Predation by snakes thwarts trial reintroduction of the endangered woma python Aspidites ramsayi

  • Published source details Read J.L., Johnston G.R. & Morley T.P. (2011) Predation by snakes thwarts trial reintroduction of the endangered woma python Aspidites ramsayi. Oryx, 45, 505-512.


This study is summarised as evidence for the following.

Action Category

Release captive-bred reptiles into the wild: Snakes & lizards

Action Link
Reptile Conservation
  1. Release captive-bred reptiles into the wild: Snakes & lizards

    A study in 2007 in a site of mixed sand dunes, Acacia spp. and shrubland in South Australia (Read et al. 2011) found that releasing captive-bred woma pythons Aspidites ramsayi into a large, fenced enclosure was unsuccessful due to predation. All pythons died between 41 and 123 days after release, all most likely due to attack or predation by mulga snakes Pseudechis australis. Two snakes had lost weight (10–37% of release mass) but were not considered emaciated. Nine captive-bred sibling pythons (two females, seven males, hatched in 2002) had radio transmitters surgically implanted in April 2007. They were released in September 2007 (weighing 890–1,350 g) into a large enclosure (60 km2) free of non-native mammalian predators. The snakes were from a wild stock originating from close to the release site. Four snakes were released into a release-pen, but all escaped within two months. Pythons were located daily until death.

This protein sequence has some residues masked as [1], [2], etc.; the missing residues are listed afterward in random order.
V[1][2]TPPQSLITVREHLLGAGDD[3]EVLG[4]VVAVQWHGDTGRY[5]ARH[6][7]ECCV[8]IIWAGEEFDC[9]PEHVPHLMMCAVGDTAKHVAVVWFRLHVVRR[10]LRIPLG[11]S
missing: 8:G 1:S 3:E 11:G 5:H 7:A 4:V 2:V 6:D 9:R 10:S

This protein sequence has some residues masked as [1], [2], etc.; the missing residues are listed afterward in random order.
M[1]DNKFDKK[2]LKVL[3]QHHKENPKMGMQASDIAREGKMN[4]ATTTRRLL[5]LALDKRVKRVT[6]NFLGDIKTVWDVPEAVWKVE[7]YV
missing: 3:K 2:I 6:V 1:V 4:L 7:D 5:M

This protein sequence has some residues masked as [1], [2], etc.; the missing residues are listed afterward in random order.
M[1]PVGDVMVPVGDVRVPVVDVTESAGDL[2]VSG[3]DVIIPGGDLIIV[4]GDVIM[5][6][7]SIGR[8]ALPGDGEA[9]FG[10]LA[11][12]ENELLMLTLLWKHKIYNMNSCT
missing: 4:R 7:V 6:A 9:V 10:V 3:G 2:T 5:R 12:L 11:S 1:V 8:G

(Summarised by: Maggie Watson, William Morgan)

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